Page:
A FORMER Borders MP has claimed rail chiefs may have underestimated the potential of the railway's return to the region.

His comments follow complaints over a lack of seats, ticket machines and parking spaces on the new line between Tweedbank and Edinburgh.

David Steel, now Lord Steel of Aikwood, was on board the Royal steam train for the official opening of the new Borders Railway by the Queen on Wednesday.

However, the former Scottish Parliament Presiding Officer, who campaigned against the closure of the Waverley Line in 1969, revealed he did not receive the red carpet treatment when he returned the following day.

Lord Steel told the Border Telegraph: “Having enjoyed the privilege of travel on the first train and then on the Royal train, it was a particular pleasure to become a fare-paying passenger last Thursday when I had to go to a lunchtime meeting in Edinburgh. Had I gone as usual by car it would have taken me longer and cost me at least a fiver to park in addition to the cost of fuel. As it was I drove 10 minutes from Selkirk to Tweedbank and using my senior railcard got an off-peak return for just £7.40 – what a bargain!”

But he added: “The car park at Tweedbank was almost full with some cars already parked on the roadway – has the potential use of the new service been underestimated?”

Border Telegraph:

Ryan McGee shared this picture of an overcrowded train on the Borders Railway.

Passengers have reportedly been left on the platform as packed trains struggled to cope with the demand for the new service in its first week of operation.

But Lord Steel revealed rail chiefs could introduce some simple measures to ease the strain.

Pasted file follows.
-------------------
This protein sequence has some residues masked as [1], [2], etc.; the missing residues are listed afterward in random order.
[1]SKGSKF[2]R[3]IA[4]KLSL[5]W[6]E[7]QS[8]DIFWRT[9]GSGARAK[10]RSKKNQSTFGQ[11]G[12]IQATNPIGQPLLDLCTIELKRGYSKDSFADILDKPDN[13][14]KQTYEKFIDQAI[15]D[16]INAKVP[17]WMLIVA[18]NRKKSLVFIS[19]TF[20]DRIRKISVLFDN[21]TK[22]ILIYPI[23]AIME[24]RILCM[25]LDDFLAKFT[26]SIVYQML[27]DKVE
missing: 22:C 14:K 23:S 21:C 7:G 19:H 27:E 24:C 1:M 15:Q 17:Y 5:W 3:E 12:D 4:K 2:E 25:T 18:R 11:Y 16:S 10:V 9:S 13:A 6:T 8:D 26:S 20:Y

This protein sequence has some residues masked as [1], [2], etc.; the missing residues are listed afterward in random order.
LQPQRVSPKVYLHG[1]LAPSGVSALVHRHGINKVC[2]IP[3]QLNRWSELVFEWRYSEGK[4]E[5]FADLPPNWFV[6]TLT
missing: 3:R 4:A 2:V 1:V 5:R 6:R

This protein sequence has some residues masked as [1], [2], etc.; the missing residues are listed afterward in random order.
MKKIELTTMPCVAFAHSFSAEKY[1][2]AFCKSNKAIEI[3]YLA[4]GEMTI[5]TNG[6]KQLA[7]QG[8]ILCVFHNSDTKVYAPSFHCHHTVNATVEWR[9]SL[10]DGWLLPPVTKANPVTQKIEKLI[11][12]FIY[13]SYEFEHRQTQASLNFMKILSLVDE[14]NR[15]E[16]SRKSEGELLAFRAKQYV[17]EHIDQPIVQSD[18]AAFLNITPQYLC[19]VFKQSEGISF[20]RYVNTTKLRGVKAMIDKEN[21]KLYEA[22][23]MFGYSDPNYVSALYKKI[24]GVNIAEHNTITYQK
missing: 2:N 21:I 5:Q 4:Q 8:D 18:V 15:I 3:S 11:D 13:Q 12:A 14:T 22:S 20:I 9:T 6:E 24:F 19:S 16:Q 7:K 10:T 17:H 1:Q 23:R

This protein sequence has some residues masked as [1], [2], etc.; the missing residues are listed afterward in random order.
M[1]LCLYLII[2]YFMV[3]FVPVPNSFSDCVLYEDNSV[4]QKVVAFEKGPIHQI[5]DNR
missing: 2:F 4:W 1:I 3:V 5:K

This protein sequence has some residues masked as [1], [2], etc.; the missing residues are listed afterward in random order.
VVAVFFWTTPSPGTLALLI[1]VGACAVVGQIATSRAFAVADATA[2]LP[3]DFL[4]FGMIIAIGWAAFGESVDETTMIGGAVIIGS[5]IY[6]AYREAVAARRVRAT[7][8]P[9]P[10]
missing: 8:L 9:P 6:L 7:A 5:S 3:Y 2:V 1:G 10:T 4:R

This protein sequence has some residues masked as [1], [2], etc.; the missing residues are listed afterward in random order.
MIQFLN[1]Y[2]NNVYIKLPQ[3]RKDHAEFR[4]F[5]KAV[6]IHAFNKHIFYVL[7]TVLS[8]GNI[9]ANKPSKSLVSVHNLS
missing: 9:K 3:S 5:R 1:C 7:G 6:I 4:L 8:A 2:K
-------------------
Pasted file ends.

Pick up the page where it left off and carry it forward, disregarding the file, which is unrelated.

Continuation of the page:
“It was a sunny day,” he said, “but if they extend the car park it would be sensible to provide a canopy alongside the staff building and platform fence so that people would have only a short sprint through rain to their vehicles.

“There was only one ticket machine at Tweedbank, so half the queue had to pay on board. The friendly conductor said the point had already been relayed to Scottish Rail – there needs to be at least three.

“The taped announcements said we were calling at 'Stowe' not 'Stow', and again the conductor said this howler had been remedied on some of the trains but not yet on our one.

“It would be good to have either a trolley service on board or a kiosk at Tweedbank, and a rail official on the Royal train told me they were looking for approaches to provide coffee/soft drinks.

“I missed the train I intended to catch on return and waited patiently on the platform at the sparkling revamped Waverley station for the next one – but there are very few seats on the platform, and others like me had to stand and wait.

“The train was nine minutes late arriving and three minutes late on return, mostly lost on the main East Coast route outside Edinburgh, not the loops which seem to work well.”

But he added: “Is it not truly wonderful to be able to make these teething-trouble comments?”